Can an employer demand that employees provide their Social Security number as a condition of employment, even where an employee lodges an objection on the basis of their religion?
Yes, according to a recent decision, Yeager v. FirstEnergy Generation Corp., issued by the U.S. Court of Appeals for the Sixth Circuit.
The employee in this case claimed he was wrongfully terminated (or not hired) after he refused to provide his SSN, claiming that he had "disclaimed and disavowed" his SSN on the basis of a sincere religious belief. He then sued for discrimination on the basis of his religion under Title VII and Ohio law.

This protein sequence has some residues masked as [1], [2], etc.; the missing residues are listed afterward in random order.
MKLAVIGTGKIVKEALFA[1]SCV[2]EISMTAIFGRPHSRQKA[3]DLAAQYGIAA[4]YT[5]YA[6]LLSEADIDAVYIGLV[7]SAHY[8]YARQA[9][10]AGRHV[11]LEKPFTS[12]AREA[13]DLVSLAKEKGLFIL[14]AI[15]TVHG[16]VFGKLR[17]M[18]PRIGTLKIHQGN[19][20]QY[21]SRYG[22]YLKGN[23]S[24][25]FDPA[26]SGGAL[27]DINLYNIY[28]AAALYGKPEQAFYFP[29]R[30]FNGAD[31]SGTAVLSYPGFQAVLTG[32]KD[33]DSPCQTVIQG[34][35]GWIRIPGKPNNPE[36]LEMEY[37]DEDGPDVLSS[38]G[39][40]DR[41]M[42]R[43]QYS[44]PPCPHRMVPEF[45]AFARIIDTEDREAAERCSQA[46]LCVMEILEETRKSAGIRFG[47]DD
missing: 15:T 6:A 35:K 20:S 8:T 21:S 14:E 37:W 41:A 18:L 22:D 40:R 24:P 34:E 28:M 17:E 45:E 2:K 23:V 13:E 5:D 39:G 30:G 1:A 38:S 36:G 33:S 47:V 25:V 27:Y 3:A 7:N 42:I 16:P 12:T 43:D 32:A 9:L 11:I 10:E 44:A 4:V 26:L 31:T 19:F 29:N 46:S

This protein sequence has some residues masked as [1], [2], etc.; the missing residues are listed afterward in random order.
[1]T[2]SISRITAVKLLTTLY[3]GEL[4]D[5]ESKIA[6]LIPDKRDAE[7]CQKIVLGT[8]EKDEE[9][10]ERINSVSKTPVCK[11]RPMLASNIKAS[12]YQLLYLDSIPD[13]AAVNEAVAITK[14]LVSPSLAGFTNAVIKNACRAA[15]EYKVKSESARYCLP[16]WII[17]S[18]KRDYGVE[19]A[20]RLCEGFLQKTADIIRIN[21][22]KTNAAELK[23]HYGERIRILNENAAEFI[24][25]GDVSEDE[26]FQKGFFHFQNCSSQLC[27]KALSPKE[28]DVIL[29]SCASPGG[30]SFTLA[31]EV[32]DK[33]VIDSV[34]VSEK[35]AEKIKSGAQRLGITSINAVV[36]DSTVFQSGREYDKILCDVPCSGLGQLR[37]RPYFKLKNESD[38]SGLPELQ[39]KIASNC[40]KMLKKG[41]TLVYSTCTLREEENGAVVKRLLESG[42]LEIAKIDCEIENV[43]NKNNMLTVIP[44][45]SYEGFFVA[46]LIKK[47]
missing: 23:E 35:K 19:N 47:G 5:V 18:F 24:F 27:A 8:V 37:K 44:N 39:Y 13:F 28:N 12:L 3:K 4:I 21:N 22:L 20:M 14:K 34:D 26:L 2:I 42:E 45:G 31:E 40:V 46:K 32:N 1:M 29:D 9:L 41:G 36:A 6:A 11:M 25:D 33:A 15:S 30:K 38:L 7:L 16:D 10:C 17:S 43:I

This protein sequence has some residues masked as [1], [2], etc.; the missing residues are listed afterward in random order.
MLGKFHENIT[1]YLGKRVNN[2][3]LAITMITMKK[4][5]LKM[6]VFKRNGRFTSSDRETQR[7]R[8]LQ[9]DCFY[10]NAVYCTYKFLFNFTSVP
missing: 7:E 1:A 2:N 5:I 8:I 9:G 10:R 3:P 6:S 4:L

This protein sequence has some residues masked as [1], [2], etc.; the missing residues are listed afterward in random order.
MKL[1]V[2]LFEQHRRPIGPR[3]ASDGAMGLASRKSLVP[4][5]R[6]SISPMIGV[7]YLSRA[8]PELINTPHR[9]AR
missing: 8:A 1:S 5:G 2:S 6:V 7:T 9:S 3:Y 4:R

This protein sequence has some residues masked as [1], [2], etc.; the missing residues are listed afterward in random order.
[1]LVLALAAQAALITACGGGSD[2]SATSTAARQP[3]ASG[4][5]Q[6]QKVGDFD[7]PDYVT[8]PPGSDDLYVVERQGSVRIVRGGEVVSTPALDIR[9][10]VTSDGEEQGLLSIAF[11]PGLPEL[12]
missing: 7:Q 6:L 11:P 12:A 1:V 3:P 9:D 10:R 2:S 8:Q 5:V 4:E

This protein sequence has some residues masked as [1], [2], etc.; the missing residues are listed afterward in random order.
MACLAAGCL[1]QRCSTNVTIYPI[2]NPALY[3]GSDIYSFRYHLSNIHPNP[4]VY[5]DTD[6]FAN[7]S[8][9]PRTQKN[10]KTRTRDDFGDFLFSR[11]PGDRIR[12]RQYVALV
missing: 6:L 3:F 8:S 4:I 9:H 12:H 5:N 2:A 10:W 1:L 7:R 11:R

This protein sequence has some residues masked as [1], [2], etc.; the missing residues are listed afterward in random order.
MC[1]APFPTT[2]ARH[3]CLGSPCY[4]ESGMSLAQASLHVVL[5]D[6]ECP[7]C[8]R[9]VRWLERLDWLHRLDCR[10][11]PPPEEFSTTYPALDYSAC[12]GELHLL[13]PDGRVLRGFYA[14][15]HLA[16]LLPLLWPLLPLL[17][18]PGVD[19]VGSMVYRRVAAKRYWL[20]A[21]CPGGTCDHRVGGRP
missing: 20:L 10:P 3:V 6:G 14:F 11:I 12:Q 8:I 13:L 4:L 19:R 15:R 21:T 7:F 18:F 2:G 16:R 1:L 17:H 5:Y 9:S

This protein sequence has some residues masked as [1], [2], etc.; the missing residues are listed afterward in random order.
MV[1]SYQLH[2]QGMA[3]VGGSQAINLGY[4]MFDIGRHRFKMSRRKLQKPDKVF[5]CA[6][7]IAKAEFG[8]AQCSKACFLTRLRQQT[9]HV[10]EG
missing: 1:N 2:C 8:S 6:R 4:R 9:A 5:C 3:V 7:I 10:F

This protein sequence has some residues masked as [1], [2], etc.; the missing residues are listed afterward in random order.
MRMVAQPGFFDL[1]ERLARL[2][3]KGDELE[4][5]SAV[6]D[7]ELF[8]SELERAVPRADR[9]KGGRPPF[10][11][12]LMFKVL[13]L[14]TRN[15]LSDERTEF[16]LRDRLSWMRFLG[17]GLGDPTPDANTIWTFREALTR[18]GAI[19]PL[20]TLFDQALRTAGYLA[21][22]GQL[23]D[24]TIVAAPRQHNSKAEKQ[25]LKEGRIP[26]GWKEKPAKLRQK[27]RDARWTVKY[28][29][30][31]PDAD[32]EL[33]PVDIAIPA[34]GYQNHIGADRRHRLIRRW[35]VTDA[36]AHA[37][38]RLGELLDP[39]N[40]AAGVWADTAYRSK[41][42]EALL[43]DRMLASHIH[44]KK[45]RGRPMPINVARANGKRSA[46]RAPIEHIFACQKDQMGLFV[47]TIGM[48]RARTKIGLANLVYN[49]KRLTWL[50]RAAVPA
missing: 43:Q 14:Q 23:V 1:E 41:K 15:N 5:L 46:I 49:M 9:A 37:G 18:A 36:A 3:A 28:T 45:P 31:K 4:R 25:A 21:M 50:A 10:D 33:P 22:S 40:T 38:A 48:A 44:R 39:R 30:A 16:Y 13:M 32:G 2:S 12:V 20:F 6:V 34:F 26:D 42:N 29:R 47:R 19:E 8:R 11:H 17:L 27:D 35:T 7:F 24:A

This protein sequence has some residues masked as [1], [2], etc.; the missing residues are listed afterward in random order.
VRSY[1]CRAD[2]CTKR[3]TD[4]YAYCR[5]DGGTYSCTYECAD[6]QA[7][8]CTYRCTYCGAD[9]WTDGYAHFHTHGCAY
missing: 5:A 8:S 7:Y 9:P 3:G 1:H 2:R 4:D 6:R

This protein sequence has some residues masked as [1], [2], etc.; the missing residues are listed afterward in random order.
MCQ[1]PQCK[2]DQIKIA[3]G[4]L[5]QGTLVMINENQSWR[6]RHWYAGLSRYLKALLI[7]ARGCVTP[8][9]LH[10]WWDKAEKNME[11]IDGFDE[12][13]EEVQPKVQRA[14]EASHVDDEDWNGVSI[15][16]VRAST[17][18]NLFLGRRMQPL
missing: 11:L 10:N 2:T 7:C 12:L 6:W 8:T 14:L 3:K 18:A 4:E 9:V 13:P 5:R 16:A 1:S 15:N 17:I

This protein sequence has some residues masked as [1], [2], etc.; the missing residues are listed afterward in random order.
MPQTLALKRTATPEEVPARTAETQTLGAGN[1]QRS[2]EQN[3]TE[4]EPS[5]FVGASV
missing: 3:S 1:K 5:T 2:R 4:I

The trial court dismissed the claims, and the 6th Circuit affirmed. The basis of the court's decision was that while Title VII and Ohio law require an employer to make reasonable accommodation of an employee's sincerely held religious beliefs, the proposed accommodation here -- allowing an employee to refuse to provide a SSN -- was not reasonable, because federal law requires every employer to collect employee Social Security numbers for tax reporting purposes.